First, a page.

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“Killtopia” #4 Is Electrifying And Terrifying

killtopia #4

David Cook is back once again with another addition to his ever-so-successful graphic novel series Killtopia. Working alongside Clark Bint in the art department, with colors and letters by NL Ashworth and Micah Myers, the series continues to impress with a kinetic storyline aided by the impressive visuals. The series as a whole has a very Black Widow and Deadpool at Sister Margaret’s School for Wayward Children meets Ghost in a Shell vibe to it. It tackles themes such as body horror, human trafficking, capitalism and child labor; all wrapped up in a very fucked up version of the found family trope. Welcome to Killtopia #4!

#4 delivers some killer lines that make readers rethink their own perspective of the comic; lines such as, “it promises so much and takes everything in return”. These philosophical moments alongside the themes mentioned above are what make the series as a whole such an alluring read. It’s particularly important in this one as it jumps through different time periods of Gwen’s life. Using outsider narration and retrospective storytelling, #4 goes through Gwen’s struggle in training, falling in love, running away and coming back home. It may seem like a simple coming-of-age narrative, but it’s far from it. Complex discussions are had over mind over body, and whether losing the self is worth continuing to live on.

The visuals also help tell the story. Bright colors electrify the page; there’s a disconnect in the opening words that speak of a great warrior’s sacrifice against the oversaturated wash of the colors. This lets the reader know that not everything is what it seems. You would expect dark colors or dull hues during a speech for a fallen warrior. But alas, it’s all yellows and fierce reds. Of course, it’s a misdirect – but an obvious one at that. They’re actually auctioning Gwen’s parts. This initial juxtaposition sets a precedent for the constant surprises within the rest of the comic.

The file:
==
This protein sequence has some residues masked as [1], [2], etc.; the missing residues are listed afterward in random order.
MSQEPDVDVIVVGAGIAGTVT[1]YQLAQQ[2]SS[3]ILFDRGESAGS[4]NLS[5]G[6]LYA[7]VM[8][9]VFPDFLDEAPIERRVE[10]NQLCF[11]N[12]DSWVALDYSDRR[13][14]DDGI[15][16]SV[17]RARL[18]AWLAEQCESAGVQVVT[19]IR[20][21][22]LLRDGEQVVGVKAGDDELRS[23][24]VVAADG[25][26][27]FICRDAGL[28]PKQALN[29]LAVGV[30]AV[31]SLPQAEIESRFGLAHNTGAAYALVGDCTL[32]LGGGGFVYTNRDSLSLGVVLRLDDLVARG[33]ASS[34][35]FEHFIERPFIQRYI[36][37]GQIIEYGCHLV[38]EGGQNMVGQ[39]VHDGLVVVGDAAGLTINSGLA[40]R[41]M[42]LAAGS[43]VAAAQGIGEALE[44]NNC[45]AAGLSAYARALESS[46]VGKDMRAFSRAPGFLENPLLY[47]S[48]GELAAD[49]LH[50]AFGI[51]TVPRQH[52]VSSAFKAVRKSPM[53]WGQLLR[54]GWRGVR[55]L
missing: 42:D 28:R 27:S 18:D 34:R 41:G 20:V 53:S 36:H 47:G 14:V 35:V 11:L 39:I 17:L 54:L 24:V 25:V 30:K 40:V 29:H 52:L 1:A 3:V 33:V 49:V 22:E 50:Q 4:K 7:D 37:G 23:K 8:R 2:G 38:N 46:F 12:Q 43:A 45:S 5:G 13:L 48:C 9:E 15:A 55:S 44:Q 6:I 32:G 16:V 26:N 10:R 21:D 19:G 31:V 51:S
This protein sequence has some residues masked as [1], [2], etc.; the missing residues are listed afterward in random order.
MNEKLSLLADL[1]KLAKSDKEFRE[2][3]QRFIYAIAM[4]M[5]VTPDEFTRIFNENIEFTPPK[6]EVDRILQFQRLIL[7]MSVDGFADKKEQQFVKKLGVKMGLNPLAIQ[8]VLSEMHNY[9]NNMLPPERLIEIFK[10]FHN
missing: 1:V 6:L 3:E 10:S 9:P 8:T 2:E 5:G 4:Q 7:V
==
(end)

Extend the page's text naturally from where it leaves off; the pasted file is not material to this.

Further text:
Other interesting visual things of note are how bright colors act as distractions and methods of desensitization from the violence and reality of the world. They pair well with well-crafted slogans such as “slum wars” and modern-day social media speak to emphasize the commercialization of people’s sufferings, further adding to the commentary on capitalism. Mobs are shaded in the same color to indicate their insignificance. The high contrast color palette add edge to the pages, heightening stakes and also enjoyment for the reader. This high contrast also exaggerate the already graphic and explicit gore. Tone and time shifts from present to past are exhibited through the transition of colors; from high saturation to low, and more reds and neutrals bleeding over bright colors.

There’s a lot to like about #4, and it’s cool to see Gwen’s backstory explored. There’s a little bit of an indication as to what’s next for this ragtag group, and for the world of Killtopia as a whole in the last few pages of this issue. It’s something I’m looking forward to reading more about. That said, this isn’t a comic for the faint of heart. With its colorful allure, you might just think it’s all fun and games. It’s not. And this serious edge to Killtopia is what ties everything together. I can’t wait to see how everything else unfolds.

Been following Killtopia since day one? Are you excited for Killtopia #4? If you’re new to the series and would love to read up on the previous and issues, be sure to check out its official Twitter page for all the purchase info and new updates on this and any future issues of Killtopia! Let us also know your thoughts over on Twitter or Instagram!

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Mae Trumata

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